The Pottsville Fire Department “Looking Back” series actually began as an examination of specific fires as the anniversary dates of those fires approached. This started after much research for the Pottsville Firefighting book published by Mike Kitsock and I in 2004. The series then evolved into a more organized format in which past fires were detailed in 5 year increments back through the first recorded fire in Pottsville in 1830. Much credit for laying the groundwork has to be given to the late Joe Neary (Good Intent) and Bill Cerullo (American Hose). Through the short-lived Pottsville Fire Department Historical Commission of the early 1990’s, they began to organize the History of Fire Alarms. This was done largely through a company history book published in 1899 by the Good Intent Fire Company as well as the actual fire records of the City.
With that as a starting point, I then research individual fires through company records and, to a very large extent, through period newspapers via microfilm. Dave Derbes and Dr. Pete Yasenchak of the Historical Society of Schuylkill County have been very helpful in identifying very old street names, city neighborhoods, and specific businesses. In addition to the facts related to the various fires, I also try to include anecdotal information that has been passed-down through the years as well.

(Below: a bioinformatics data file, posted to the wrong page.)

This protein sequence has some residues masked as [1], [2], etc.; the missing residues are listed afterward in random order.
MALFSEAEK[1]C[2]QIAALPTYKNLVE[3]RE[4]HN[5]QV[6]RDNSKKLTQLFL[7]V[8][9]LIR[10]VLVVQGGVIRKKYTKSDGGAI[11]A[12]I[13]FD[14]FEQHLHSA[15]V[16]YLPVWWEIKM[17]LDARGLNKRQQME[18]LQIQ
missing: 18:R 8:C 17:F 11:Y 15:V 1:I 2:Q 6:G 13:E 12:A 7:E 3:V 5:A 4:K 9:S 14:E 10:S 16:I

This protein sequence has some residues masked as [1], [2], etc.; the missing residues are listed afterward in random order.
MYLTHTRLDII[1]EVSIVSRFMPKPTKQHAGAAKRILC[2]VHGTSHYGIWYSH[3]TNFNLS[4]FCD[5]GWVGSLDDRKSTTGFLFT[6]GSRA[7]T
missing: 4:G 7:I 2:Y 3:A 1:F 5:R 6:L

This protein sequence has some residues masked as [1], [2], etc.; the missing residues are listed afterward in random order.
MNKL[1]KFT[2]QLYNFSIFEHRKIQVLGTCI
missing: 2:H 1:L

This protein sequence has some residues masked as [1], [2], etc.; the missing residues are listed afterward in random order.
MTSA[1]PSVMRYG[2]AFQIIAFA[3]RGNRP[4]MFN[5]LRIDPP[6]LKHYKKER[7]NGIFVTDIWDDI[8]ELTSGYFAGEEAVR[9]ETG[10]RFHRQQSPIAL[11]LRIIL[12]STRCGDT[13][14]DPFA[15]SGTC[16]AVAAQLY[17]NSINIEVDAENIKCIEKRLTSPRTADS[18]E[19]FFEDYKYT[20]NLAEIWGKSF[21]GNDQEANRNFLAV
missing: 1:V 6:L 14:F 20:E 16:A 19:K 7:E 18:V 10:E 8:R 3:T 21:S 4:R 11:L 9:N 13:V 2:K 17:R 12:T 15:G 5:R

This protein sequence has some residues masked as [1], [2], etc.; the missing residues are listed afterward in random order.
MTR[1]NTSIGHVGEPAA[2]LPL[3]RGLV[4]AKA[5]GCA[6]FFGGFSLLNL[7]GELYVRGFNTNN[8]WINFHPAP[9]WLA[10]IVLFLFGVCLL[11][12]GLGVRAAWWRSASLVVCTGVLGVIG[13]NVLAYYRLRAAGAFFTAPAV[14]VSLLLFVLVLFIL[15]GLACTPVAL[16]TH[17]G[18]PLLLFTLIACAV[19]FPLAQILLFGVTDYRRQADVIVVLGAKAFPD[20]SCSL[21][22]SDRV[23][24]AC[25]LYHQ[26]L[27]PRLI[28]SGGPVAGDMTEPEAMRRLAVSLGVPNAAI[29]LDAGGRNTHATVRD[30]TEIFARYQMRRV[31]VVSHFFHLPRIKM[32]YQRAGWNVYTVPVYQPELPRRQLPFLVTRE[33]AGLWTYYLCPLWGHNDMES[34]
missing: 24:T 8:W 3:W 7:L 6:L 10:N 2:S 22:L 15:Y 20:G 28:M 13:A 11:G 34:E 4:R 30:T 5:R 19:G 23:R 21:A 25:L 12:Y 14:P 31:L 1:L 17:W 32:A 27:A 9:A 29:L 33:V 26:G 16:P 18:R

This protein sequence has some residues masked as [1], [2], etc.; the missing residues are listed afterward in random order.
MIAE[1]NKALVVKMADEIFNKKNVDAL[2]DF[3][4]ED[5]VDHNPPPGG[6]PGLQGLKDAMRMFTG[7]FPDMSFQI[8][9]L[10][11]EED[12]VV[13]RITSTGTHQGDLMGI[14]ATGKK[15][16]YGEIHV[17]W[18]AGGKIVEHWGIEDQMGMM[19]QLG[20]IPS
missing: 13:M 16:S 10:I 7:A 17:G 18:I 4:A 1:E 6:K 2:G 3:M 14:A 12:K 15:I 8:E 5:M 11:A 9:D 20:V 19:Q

The purpose of the series, in addition to serving as an outlet for my passion for fire service history, is to promote an appreciation of the challenges that the firefighters who have gone before us have faced. For today’s firefighters, the fires of the past can also serve as “teaching moments.” It is often the case that we get fires today in the same blocks, in the same neighborhoods, and, sometimes, in the very same buildings in which fires have occurred in years past. George Santayana has said, “Those who cannot remember the past are condemned to repeat it.” By examining these fires, we can identify life safety concerns, water supply challenges, building construction features, and specific access and apparatus placement issues. What a great training tool – particularly in getting to know your “first due.” Hopefully you enjoy the series and glean some information from the past that may prove valuable on the fireground in the future.